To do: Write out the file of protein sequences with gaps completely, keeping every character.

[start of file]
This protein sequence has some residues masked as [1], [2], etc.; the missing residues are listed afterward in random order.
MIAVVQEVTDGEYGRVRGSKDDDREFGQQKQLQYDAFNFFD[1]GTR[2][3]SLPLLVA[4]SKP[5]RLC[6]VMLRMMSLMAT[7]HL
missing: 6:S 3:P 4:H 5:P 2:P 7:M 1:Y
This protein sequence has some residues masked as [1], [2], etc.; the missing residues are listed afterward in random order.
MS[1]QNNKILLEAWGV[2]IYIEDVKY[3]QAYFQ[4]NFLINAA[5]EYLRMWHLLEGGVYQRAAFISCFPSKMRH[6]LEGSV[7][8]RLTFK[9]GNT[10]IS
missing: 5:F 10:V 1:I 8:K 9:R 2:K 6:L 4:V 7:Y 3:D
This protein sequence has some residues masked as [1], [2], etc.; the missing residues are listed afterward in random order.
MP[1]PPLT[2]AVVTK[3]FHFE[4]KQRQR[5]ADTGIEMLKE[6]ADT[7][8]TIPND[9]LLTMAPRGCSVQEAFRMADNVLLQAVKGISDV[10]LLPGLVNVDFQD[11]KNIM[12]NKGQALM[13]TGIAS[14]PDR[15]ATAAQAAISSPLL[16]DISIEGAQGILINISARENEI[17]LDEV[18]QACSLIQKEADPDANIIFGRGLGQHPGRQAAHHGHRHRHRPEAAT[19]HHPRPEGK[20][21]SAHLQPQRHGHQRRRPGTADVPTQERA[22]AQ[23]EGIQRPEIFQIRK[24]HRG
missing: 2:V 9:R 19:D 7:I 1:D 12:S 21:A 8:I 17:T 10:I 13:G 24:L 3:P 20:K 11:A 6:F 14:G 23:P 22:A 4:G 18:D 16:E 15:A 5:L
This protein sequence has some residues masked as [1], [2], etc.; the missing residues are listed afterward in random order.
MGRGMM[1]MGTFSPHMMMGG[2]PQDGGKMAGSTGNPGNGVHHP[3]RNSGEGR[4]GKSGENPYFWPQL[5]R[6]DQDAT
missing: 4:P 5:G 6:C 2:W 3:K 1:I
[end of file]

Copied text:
This protein sequence has some residues masked as [1], [2], etc.; the missing residues are listed afterward in random order.
MIAVVQEVTDGEYGRVRGSKDDDREFGQQKQLQYDAFNFFD[1]GTR[2][3]SLPLLVA[4]SKP[5]RLC[6]VMLRMMSLMAT[7]HL
missing: 6:S 3:P 4:H 5:P 2:P 7:M 1:Y
This protein sequence has some residues masked as [1], [2], etc.; the missing residues are listed afterward in random order.
MS[1]QNNKILLEAWGV[2]IYIEDVKY[3]QAYFQ[4]NFLINAA[5]EYLRMWHLLEGGVYQRAAFISCFPSKMRH[6]LEGSV[7][8]RLTFK[9]GNT[10]IS
missing: 5:F 10:V 1:I 8:K 9:R 2:K 6:L 4:V 7:Y 3:D
This protein sequence has some residues masked as [1], [2], etc.; the missing residues are listed afterward in random order.
MP[1]PPLT[2]AVVTK[3]FHFE[4]KQRQR[5]ADTGIEMLKE[6]ADT[7][8]TIPND[9]LLTMAPRGCSVQEAFRMADNVLLQAVKGISDV[10]LLPGLVNVDFQD[11]KNIM[12]NKGQALM[13]TGIAS[14]PDR[15]ATAAQAAISSPLL[16]DISIEGAQGILINISARENEI[17]LDEV[18]QACSLIQKEADPDANIIFGRGLGQHPGRQAAHHGHRHRHRPEAAT[19]HHPRPEGK[20][21]SAHLQPQRHGHQRRRPGTADVPTQERA[22]AQ[23]EGIQRPEIFQIRK[24]HRG
missing: 2:V 9:R 19:D 7:I 1:D 12:S 21:A 8:I 17:T 10:I 13:G 24:L 3:P 20:K 11:A 6:F 14:G 23:P 22:A 4:G 18:D 16:E 15:A 5:L
This protein sequence has some residues masked as [1], [2], etc.; the missing residues are listed afterward in random order.
MGRGMM[1]MGTFSPHMMMGG[2]PQDGGKMAGSTGNPGNGVHHP[3]RNSGEGR[4]GKSGENPYFWPQL[5]R[6]DQDAT
missing: 4:P 5:G 6:C 2:W 3:K 1:I